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The Mass Media

2-26-24 PDF
February 26, 2024
An inside look at Bobby B. Beacon’s insides. Illustrated by Bianca Oppedisano/ Mass Media Staff.
Bobby's Inside Story
February 26, 2024

The Oxford Blog: Week 2

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Oxford University Coat of Arms

I can’t pretend to be an expert on what’s been happening in the UK lately. American news stations waited until the night of the “Brexit” vote to cover the story, and I know I’m not the only U.S. citizen feeling a bit blind-sided by the news. 
This is also a reminder that I’ve been slacking with reading international papers. Oops.
My interest in Brexit isn’t limited to the fact that I’m spending the next six weeks in England—although that’s definitely motivation to do a bit of research. Above all else, Brexit feels like an eerie reflection of what we might expect in our own presidential election in November. The pro-Brexit platform is disturbingly close to Trump’s in its anti-immigrant sentiments and desire for “restoring” the country to greatness. The Brexit platform aims, ultimately, to give Britain the right to close its borders—going directly against the European Union requirements—while maintaining trade with EU nations. Essentially, pro-Brexit voters want all the benefits of being in the EU without following EU rules.
The top British papers, particularly the Guardian, have been trying to balance both perspectives on the issue, focusing on the immediate problems arising from the vote and potential long-term issues. The founder of Virgin Group, Richard Branson, has been repeatedly cited as a strong advocate against leaving the EU. He is quoted explaining that the international investment in Britain has plummeted; that the value of the British pound dropped immediately after the vote. 
I must admit: I’m a little excited about the currency dropping, if only because it makes my trip a tiny bit more affordable.
But ultimately, Brexit is likely to lead to job loss for many British citizens.
The vote has raised some interesting questions about the meaning of democracy in the UK as well. Although Scotland voted to remain in the EU, the vote was irrelevant and outshined by Britain’s vote to leave. Scotland has since attempted to join the EU without Britain, but has been denied on all accounts by other EU members. The fact that Scottish citizens are forced to follow Britain’s lead, regardless of what they vote, is utterly astounding to me. Brexit is supposedly about democracy, about giving the “people” (excluding immigrants, I suppose) their voice back. In what way, then, can Scotland’s treatment be justified?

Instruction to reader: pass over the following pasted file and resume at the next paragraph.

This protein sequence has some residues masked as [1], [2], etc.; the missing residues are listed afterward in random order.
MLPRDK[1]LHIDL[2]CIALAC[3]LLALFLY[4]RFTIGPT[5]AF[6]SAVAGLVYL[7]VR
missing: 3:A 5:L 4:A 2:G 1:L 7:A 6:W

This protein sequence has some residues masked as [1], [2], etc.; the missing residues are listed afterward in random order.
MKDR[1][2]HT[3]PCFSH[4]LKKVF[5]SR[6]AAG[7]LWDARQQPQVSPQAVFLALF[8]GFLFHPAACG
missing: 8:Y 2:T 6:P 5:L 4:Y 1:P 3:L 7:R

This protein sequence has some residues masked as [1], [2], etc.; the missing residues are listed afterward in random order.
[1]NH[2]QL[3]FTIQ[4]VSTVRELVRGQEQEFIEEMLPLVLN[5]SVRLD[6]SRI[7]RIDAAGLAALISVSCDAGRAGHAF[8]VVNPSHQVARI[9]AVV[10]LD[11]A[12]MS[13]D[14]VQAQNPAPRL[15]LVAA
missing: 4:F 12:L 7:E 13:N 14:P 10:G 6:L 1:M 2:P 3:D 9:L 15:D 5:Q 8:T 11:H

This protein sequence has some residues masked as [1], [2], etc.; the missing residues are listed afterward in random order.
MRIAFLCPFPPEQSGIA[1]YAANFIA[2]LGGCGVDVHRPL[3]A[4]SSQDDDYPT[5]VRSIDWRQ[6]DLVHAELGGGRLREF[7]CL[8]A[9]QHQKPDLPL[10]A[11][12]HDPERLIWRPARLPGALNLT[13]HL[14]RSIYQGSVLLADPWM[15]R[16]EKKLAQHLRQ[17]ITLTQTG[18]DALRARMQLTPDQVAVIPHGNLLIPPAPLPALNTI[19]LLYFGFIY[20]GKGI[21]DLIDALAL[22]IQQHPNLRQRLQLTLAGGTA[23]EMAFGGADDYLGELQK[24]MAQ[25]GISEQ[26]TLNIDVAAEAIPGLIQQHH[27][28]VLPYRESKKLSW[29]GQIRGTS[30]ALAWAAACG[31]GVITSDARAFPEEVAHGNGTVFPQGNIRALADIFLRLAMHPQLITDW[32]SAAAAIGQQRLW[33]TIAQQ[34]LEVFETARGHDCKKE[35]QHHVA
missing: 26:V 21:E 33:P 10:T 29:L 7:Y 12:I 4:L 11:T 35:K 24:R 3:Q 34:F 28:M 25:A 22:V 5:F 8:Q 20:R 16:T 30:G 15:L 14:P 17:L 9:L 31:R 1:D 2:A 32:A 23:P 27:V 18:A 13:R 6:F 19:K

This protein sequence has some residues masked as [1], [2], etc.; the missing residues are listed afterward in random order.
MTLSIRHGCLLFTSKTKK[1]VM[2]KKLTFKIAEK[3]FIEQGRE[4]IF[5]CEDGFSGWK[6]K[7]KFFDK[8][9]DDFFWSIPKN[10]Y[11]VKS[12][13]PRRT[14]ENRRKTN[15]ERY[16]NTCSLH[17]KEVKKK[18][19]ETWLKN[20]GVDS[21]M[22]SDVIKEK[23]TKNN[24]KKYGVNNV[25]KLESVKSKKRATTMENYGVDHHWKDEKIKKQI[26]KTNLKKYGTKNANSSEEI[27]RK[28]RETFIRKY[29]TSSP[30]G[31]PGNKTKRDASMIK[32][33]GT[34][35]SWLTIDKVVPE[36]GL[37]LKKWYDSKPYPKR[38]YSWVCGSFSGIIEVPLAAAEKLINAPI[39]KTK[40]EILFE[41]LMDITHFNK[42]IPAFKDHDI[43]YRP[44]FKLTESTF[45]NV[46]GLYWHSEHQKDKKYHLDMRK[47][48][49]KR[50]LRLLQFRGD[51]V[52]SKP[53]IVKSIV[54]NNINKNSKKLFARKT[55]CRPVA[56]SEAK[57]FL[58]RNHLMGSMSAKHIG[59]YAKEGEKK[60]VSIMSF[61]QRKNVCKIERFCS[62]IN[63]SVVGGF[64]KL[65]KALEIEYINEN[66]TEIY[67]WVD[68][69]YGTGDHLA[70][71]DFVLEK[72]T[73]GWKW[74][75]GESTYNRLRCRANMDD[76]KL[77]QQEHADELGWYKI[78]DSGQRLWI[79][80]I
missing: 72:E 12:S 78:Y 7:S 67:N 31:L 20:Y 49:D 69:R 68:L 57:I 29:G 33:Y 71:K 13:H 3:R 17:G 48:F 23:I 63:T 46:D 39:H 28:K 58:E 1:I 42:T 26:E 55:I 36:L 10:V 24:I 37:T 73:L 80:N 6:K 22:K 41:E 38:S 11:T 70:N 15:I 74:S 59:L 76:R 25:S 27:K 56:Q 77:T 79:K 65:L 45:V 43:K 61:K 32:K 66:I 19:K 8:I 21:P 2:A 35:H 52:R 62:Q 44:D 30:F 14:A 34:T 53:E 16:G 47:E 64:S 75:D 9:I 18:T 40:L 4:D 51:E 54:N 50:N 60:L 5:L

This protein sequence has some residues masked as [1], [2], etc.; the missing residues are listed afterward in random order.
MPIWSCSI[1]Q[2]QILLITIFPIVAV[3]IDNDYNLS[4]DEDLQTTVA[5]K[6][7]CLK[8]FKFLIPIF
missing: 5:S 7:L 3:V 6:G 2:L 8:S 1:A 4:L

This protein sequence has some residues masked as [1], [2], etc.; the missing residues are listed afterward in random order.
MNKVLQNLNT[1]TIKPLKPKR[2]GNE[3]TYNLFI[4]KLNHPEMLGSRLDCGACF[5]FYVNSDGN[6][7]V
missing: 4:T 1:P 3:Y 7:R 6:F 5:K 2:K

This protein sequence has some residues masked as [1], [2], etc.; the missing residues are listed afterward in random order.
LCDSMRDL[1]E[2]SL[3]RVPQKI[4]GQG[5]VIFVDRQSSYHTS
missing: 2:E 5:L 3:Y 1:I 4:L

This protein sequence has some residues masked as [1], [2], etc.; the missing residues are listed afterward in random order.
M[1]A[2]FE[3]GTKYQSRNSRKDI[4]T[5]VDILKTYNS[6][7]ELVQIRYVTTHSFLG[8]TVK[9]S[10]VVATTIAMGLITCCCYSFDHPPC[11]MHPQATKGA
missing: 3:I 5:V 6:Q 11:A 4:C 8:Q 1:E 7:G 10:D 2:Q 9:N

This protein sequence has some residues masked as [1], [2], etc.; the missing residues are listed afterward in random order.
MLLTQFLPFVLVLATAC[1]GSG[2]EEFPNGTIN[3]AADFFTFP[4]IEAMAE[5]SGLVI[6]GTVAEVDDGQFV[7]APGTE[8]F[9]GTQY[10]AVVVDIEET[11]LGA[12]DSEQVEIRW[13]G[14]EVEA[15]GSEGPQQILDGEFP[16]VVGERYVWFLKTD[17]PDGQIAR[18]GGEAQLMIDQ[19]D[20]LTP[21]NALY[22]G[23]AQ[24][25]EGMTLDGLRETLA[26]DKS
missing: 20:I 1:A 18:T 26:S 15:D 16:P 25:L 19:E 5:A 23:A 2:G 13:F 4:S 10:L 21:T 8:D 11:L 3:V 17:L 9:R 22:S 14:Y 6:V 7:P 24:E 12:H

The whole issue reeks of xenophobia and racism. Since the vote, protests have broken out, both against and in defense of minority groups currently living in Britain. The Telegraph, a British newspaper, estimated that hate crimes, often anti-Semitic and Islamophobic, have risen about 60 percent since the vote to leave the EU. This is an alarming rise in crime. 
Britain’s vote will only embolden our own right-wing groups in the States, even in the face of blatant hypocrisy. No one has denied Britain’s history of possessing a world empire. I cannot imagine the frustrations of South Asian English speakers who must witness the very country that forcefully took over South Asia vote against, of all things, immigration. It is impossible not to ask why such an extreme double standard is at play, and why “freedom” only applies to select groups.
I can’t deny that I’m slightly apprehensive about being in England during this time. Racial tensions and Islamophobia are at an extreme high, but I’ve got a decent handle on it—especially since I experience plenty of it at home in the U.S. It can be hard to be hopeful when witnessing the rest of the world match the U.S. in an irrational fear of immigrants and minorities. 
Last year, news was circulating that a massive petition was being signed by British citizens to ban Donald Trump from entering their country. I wonder if those who voted pro-Brexit really understood the parallels between their own decisions and the decisions of U.S. conservatives. I’m eager to see first-hand how the racial and religious atmosphere in this country will play out and more specifically, how people will react to me. 
My life in Massachusetts has been packed with both subtle and overt bigotry. I can’t help but wonder what will meet me during my time across the pond.